The Beatles at that moment, without even thinking about it, were remarkably effective at serving the artist’s function as early warning system vis a vis societal change—and British Beatlemania was the fire alarm. Although the Beatles’ concerns at the time didn’t go far beyond having hit songs, and their lyrics consisted of little more than “She loves you, yeah, yeah, yeah,” they managed to address perfectly the psychological needs of a generation and—more importantly—were five minutes ahead in anticipating them. With America suddenly plunged into the convulsive trauma of the assassination, the addition of the Beatles into the mix would result in the cultural equivalent of an atomic blast.

Except it wasn’t quite so simple…..


A while back I was talking about old records with my friend Lenny Kaye when I posed a question that has long intrigued me: “At the end of 1963 virtually no one in America had heard of the Beatles; yet on February 9th, 1964, they drew the largest television audience in history—73 million viewers—when they appeared on the Ed Sullivan Show. How in the world did that happen in the course of six weeks?” Lenny thought for a couple of seconds and then answered: “Everybody was ready for the 60’s to begin.” While that reply was surely true on some metaphysical level, I suspected that there was more to the story. And in fact there’s much more.

While the Beatles’ sheer talent and drive made it nearly inevitable that they would eventually conquer America, quite a few interlocking gears needed to click into place in order for Beatlemania to hit with the speed and force that it did fifty years ago. The rapid explosion of the Beatles in America was the result of a mind-boggling combination of persistence, luck, good timing, and passion.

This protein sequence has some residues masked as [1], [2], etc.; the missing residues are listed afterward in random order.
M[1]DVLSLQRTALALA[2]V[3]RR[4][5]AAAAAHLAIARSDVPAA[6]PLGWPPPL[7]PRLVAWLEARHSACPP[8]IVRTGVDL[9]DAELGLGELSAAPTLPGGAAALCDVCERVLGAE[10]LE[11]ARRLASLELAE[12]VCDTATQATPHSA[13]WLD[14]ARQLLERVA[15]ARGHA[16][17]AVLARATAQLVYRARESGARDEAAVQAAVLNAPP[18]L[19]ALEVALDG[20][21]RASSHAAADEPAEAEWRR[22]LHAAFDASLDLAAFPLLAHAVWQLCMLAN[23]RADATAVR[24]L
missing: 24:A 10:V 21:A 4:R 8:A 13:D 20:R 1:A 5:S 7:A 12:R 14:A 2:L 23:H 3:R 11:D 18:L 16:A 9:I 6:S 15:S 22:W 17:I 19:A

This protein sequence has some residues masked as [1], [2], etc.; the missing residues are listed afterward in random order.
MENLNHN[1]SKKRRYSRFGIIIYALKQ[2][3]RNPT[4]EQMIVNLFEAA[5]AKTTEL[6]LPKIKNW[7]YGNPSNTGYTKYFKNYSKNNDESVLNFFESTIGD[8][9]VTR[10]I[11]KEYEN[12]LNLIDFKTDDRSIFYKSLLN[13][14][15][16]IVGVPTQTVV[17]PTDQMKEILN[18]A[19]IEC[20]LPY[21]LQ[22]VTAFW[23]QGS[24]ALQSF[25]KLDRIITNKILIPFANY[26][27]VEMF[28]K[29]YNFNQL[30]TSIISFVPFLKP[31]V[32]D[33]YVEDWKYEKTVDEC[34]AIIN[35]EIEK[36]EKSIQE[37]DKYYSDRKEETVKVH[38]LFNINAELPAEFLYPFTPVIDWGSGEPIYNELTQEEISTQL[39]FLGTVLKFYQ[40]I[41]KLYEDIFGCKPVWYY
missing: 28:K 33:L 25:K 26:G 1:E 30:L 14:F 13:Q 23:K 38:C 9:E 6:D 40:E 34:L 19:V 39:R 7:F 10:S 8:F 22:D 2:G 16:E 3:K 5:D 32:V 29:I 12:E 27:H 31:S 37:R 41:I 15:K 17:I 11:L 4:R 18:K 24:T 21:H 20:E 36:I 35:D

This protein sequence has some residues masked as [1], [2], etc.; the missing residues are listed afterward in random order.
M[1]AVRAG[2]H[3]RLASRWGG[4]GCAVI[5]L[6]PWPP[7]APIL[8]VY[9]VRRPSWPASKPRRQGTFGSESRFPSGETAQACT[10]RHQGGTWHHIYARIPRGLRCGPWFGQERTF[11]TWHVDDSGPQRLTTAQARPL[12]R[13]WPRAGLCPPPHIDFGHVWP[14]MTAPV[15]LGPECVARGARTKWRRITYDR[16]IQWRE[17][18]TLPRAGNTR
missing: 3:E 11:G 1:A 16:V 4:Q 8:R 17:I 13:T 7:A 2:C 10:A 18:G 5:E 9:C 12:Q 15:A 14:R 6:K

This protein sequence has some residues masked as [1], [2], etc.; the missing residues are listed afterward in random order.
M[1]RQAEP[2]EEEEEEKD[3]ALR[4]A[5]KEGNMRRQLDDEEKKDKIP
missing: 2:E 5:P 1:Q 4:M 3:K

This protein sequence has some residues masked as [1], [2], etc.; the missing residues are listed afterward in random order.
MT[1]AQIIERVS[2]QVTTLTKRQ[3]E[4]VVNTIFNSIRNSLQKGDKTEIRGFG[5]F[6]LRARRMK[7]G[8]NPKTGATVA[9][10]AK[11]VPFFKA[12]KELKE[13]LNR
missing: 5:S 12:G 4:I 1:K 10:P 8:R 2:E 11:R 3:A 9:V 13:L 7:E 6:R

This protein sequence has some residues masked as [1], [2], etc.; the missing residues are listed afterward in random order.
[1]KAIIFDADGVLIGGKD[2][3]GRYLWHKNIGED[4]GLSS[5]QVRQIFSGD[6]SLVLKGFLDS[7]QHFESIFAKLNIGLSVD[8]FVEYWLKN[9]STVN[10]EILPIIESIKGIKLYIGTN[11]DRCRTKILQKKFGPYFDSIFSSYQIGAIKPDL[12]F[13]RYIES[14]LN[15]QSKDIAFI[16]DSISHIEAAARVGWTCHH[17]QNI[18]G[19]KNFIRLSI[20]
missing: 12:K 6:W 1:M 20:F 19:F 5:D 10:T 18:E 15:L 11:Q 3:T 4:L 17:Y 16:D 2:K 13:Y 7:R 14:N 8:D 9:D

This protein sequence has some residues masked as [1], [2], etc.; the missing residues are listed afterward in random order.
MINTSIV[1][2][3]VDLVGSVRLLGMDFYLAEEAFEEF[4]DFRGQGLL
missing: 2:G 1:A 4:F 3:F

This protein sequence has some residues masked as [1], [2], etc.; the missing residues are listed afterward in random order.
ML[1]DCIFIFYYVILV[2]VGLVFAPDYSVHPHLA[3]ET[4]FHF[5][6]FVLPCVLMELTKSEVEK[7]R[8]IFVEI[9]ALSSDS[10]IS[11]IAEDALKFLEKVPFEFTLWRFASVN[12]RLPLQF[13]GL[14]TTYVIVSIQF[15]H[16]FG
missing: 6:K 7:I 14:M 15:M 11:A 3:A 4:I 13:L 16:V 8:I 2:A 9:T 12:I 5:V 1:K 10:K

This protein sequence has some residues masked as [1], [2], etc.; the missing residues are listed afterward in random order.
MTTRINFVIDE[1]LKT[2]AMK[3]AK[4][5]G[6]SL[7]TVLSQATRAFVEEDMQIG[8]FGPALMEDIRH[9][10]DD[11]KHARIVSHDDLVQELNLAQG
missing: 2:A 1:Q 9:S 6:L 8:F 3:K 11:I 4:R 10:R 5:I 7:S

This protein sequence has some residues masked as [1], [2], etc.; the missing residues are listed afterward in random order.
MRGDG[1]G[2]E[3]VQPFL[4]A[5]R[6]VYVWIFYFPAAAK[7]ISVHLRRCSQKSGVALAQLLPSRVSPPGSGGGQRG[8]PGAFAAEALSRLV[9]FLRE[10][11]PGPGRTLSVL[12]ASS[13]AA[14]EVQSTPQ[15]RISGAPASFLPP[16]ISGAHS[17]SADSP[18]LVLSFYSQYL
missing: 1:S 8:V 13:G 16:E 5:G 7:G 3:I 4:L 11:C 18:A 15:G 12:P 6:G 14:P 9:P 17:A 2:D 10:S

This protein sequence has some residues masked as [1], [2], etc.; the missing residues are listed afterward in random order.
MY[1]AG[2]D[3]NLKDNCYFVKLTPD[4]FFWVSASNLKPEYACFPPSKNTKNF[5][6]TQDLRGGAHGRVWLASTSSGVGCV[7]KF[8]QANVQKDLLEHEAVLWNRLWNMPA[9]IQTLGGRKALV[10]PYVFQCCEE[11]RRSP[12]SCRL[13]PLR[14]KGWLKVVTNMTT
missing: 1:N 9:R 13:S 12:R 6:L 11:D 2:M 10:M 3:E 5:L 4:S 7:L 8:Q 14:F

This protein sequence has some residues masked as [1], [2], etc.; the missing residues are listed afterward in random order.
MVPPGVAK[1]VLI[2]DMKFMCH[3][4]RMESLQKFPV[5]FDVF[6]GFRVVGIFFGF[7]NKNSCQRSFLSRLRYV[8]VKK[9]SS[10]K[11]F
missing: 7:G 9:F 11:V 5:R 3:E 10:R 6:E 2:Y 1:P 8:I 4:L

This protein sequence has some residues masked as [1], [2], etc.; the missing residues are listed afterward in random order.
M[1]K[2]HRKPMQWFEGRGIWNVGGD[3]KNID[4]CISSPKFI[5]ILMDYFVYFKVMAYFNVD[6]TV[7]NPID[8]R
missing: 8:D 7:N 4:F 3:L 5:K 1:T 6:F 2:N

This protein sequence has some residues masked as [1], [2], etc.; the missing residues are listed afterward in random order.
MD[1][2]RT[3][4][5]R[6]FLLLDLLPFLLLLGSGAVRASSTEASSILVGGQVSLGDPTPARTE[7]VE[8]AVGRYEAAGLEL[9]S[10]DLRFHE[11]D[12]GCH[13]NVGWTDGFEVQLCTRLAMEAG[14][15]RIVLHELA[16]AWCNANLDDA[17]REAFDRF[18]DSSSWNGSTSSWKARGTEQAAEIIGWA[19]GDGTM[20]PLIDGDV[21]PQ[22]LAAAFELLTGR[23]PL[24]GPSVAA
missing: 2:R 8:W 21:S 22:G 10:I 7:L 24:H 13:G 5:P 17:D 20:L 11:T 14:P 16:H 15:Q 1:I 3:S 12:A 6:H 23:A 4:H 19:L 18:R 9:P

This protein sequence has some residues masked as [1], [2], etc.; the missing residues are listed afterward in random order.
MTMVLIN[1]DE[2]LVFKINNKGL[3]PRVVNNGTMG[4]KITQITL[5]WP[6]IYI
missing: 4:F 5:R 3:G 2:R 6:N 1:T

There’s no sense trying to explain WHY the Beatles hit as dramatically as they did. It’s a subject that’s been written about exhaustively (Short answer: They were really great). Rather, let’s focus on the nuts and bolts of it all: How did it happen that they came out of nowhere to become the biggest cultural sensation ever, in six weeks?

Of course the Beatles didn’t really come out of nowhere; they came out of England. And England was where the frenzy that was Beatlemania began. But unlike its blitzkrieg-like arrival in America, Britain’s obsession with the Beatles emerged over the course of nearly a year. The band was already huge locally in their native Liverpool, even before they’d begun to make records. After they signed to EMI’s Parlophone label, a series of singles appeared beginning in late ‘62—“Love Me Do,” “Please Please Me,” “From Me To You”— each a bigger hit than the previous one. The first whispers of remarkable mass hysteria — the fainting, the screaming, the extreme lengths to which fans would go just to get near the band — wafted out of the north of England in late spring, just as the “Please Please Me” album moved into the number one position on the UK chart, a spot that a succession of Beatles albums would hold for nearly a year solid. With the Beatles touring the country relentlessly, the screaming girls, the frenzied chase scenes, the whole carnival spread steadily through the UK, town by town.